Everything Dancers Need to Know About Cupping
Ever since starting her professional career, Broadway dancer Amber Ardolino has cupped. Using the holistic wellness practice to improve performance and take care of her body, Ardolino cupped before it was cool—even beating the 2016 Rio Olympics’ purple polka-dotted athletes to the punch. But Ardolino’s only one dancer who has put this therapy to regular use. Dance Spirit asked Carrie Gaerte, PT, DPT, ATC, and performance rehab specialist with St. Vincent Sports Performance who works with Indianapolis’ Dance Kaleidoscope; and Thomas Droge, Chinese-medicine doctor and founder of Pathfinder Institute in NYC, to explain the ins and outs of cupping therapy.
Amber Ardolino in “Hamilton” (courtesy Ardolino)
What Is Cupping?
Cupping is an ancient Chinese technique used to stimulate blood flow and relieve muscle tightness. As specialized cups are suctioned to the skin, soft tissue expands into the chamber above, creating a sensation vacuum and effect similar to that of a deep-tissue massage—but in the opposite direction.
Gaerte explains that most of the tools dancers have to release tension and combat stiffness, such as hands, foam rollers, and tennis balls, rely on compression. “Cupping is the only soft-tissue mobilization tool that can decompress the skin and underlying fascia and mobilize it in a different dimension.” Used in conjunction with other methods, cupping helps facilitate better-functioning muscles.
“The reason physical therapists and trainers give dancers soft-tissue mobilization tools is to prevent injury of aggravated tissue,” Gaerte says. “There’s not a muscle dancers don’t use, and the more you can keep your muscles supple, the more easily you’re going to move, and the better you’re going to perform.”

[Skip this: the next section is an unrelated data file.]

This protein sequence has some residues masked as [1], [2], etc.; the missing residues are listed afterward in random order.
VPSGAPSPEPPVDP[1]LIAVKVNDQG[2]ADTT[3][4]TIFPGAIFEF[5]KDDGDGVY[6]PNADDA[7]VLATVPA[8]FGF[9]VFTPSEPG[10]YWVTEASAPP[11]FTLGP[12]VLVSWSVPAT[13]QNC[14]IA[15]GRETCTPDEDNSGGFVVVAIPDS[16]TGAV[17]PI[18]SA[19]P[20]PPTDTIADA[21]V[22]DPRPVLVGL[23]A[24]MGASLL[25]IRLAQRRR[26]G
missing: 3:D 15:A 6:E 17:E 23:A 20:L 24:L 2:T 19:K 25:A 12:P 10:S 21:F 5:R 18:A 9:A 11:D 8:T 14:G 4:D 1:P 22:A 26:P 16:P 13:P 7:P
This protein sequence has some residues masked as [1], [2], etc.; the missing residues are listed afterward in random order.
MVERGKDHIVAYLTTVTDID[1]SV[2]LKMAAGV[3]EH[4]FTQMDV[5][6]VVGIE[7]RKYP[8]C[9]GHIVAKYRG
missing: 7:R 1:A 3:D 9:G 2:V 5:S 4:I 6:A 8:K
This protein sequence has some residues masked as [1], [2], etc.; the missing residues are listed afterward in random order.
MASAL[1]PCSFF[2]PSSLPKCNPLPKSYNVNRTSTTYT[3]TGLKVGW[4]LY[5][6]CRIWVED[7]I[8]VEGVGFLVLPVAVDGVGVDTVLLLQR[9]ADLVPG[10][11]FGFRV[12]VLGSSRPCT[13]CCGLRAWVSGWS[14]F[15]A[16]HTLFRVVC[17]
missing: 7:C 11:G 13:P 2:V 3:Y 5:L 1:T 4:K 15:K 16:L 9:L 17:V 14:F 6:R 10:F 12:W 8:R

Often, Ardolino incorporates cupping into her pre-show routine. “I usually get cupped before a show to send energy to the muscles that need it, especially if I’m feeling fatigued before a performance,” she says.
Ardolino backstage, showing off her cupping marks (courtesy Ardolino)
What Does It Do?
In Chinese medicine, cupping is believed to stimulate circulation of both blood and qi—the vital energy flowing through all living things. When both blood and qi flow freely, the body receives the energy it needs to function in full health. When they don’t,
injuries and illnesses—both physical and mental—are believed to be more likely to occur. “We use cupping for everything from emotional trauma to physical trauma because the body and the mind are connected,” Droge says. In essence, where there is pain, there is stagnation.
Yet through circulation-boosting therapies like cupping, blood and qi are drawn to stuck areas. “As you pull the muscle
tissue into the cup, the qi and the blood move aggressively towards that space,” Droge explains. “The stagnation that’s accumulated then unblocks and releases.”
As the cups are removed from the skin, circles of temporary discoloration appear below the treated area. Chinese medicine practitioners believe that the darker the circle, the greater the release of the trauma at that site and the better that area will function.
From a Western viewpoint, cupping is a form of myofascial release—a release in the connective tissue that lies between your muscles and your skin. “There are a lot of nerve endings embedded in this fascial layer,” Gaerte explains. “Most people don’t realize that tightness in the fascia can actually be more bothersome than injuries to the actual muscle.”
Cups are placed on overused areas, working to release trigger points, or knots, in the tissues below. Gaerte explains that bruising of the treated area is not necessary for therapeutic effect. The appearance of each mark depends on factors such as the sensitivity of the tissue, the intensity of the suction, and the length of time the cups are in place.
How Should It Be Used?
With dancers, Gaerte uses cupping to treat chronic muscular pain, tendonitis, and other tendon injuries, as well as any area with restricted range of motion. Traditionally, cupping is used to treat everything from muscle stiffness and emotional release to pneumonia and cramps.
To be treated, it’s best to see a practitioner certified in cupping—not to cup on your own. By working with a professional, you can better determine what techniques work best for you. “But keep in mind, cupping is not a cure-all,” Gaerte says. “It’s just another tool.”
A version of this story appeared in the February 2019 issue of
Dance Spirit with the title “The Cupping Craze.”